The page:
Supreme Court rules federal tobacco regulation no basis for case removal
Jeannie Shawl at 10:13 AM ET
[JURIST] The US Supreme Court [official website; JURIST news archive] handed down decisions in five cases Monday, including Watson v. Philip Morris [Duke Law case backgrounder], where the Court held that a lawsuit against the tobacco company could not be removed from state to federal court solely based on an argument that the tobacco industry is regulated by the Federal Trade Commission. Philip Morris was sued in an Arkansas court for alleged violations of the Arkansas Deceptive Trade Practices Act, and the company sought to have the case heard in federal court instead. Both the federal district court and the US Court of Appeals for the Eighth Circuit allowed the removal [8th Circ. decision] under 28 USC 1442(a)(1) [text], which allows a defendant to remove a case to federal court when the lawsuit is based on actions taken under direction of a federal officer. The Supreme Court reversed, holding that "the fact that a federal regulatory agency directs, supervises, and monitors a company's activities in considerable detail" does not permit removal under the federal officer removal statute. Read the Court's unanimous opinion [text] per Justice Breyer.
In Long Island Care at Home v. Coke [Duke Law case backgrounder; JURIST report], the Court upheld a 30-year-old Department of Labor regulation [29 CFR 552.109(a) text] that eliminates overtime for home health care workers providing "companionship services" employed by outside agencies and not directly by families. The DOL regulation creates an exemption to the general requirement under the Fair Labor Standards Act (FLSA) [PDF text] that overtime workers be paid "time and a half" compensation. Evelyn Coke sued her former employer seeking compensation for more than 20 years of overtime, and the US Court of Appeals for the Second Circuit struck down the regulation [opinion, PDF] in 2004, finding it violated congressional intent for the FLSA to provide overtime compensation to employees. The Supreme Court reversed, saying the regulation is "valid and binding." Read the Court's unanimous opinion [text] per Justice Breyer.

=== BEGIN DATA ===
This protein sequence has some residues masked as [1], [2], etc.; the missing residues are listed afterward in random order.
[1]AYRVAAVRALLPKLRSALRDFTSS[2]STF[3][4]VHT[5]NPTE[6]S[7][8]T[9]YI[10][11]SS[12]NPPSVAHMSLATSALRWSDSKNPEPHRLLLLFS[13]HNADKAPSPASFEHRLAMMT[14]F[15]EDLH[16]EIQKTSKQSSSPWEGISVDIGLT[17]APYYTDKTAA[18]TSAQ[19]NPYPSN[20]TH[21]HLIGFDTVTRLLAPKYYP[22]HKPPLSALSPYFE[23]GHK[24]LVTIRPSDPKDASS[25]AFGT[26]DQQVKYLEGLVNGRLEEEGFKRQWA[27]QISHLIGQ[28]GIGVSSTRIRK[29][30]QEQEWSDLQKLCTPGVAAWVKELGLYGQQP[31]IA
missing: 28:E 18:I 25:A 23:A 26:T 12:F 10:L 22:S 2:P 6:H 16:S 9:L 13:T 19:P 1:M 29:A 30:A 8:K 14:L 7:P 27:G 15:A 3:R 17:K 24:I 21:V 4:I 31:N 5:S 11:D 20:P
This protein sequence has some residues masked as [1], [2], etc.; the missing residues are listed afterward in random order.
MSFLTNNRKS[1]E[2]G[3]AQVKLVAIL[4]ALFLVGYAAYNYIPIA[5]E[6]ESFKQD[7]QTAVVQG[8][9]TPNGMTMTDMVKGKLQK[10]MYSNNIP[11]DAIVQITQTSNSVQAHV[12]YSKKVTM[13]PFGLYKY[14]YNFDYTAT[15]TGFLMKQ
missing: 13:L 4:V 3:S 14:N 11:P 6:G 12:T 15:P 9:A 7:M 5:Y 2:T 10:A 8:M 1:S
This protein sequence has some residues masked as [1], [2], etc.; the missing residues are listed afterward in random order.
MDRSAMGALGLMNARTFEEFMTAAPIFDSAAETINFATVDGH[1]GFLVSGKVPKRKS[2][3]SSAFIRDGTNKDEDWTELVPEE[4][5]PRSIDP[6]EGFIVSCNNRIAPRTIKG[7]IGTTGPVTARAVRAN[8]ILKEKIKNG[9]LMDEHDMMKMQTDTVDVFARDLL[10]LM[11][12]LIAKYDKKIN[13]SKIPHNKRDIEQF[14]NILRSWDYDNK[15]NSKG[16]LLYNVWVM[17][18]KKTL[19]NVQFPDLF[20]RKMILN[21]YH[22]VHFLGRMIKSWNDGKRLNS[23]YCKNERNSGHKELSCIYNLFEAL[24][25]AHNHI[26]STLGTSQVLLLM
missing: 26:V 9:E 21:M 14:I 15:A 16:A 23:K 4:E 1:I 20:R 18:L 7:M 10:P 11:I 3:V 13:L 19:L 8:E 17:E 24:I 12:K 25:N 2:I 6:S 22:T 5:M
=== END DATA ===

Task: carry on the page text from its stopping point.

In United States v. Atlantic Research Corp. [Duke Law case backgrounder], the Court held that a party potentially liable under the Comprehensive Environmental Response, Compensation, and Liability Act (CERCLA) [text] for cleaning up areas contaminated by hazardous materials may sue under Section 107(a) [42 USC 9607 text] of the Act for contribution from other parties. Atlantic voluntarily cleaned up contamination caused by the company's work retrofitting rocket motors for the US government and later sought to recover some of its costs from the government. The US Court of Appeals for the Eighth Circuit ruled [PDF text] that the company could pursue its lawsuit under Section 107(a), even if it was barred from bringing an action for contribution under Section 113(f) [42 USC 9613 text] of the law because the clean-up was not compelled by a CERCLA enforcement action. The Supreme Court affirmed the federal appeals court ruling. Read the Court's unanimous opinion [text] per Justice Thomas.
In Beck v. PACE International Union [Duke Law case backgrounder; JURIST report], the Court held that Crown Vantage, Inc., a pension plan sponsor, did not breach its fiduciary duties by failing to consider a termination plan advocated by PACE International Union when Crown filed for bankruptcy. PACE proposed that Crown terminate pension plans by merging them with PACE's multiemployer plan, but Crown's directors instead opted for a standard termination by purchasing annuities. The Supreme Court reversed the Ninth Circuit's decision [PDF text] in the case, ruling that Crown did not breach fiduciary duties under the Employee Retirement Income Security Act (ERISA) [text] by not considering PACE's merger proposal because "merger is not a permissible method of terminating a single-employer defined-benefit pension plan" under ERISA. Read the Court's unanimous opinion [text] per Justice Scalia.
Finally, in Fry v. Plilar [Duke Law case backgrounder; JURIST report], the Court held that a federal court must apply the "substantial and injurious effect" standard of Brecht v. Abrahamson [opinion] in a federal habeas proceeding when examining the prejudicial impact of constitutional error in a state court criminal trial. The Supreme Court affirmed the Ninth Circuit's decision [PDF text], ruling that federal courts must apply the Brecht standard whether or not a state appellate court recognized that there was a constitutional error and reviewed it under the "harmless beyond a reasonable doubt" standard found in Chapman v. California [opinion]. Read the Court's opinion [text] per Justice Scalia, along with a concurrence and dissent in part [text] from Justice Stevens and a second concurrence and dissent in part [text] from Justice Breyer.
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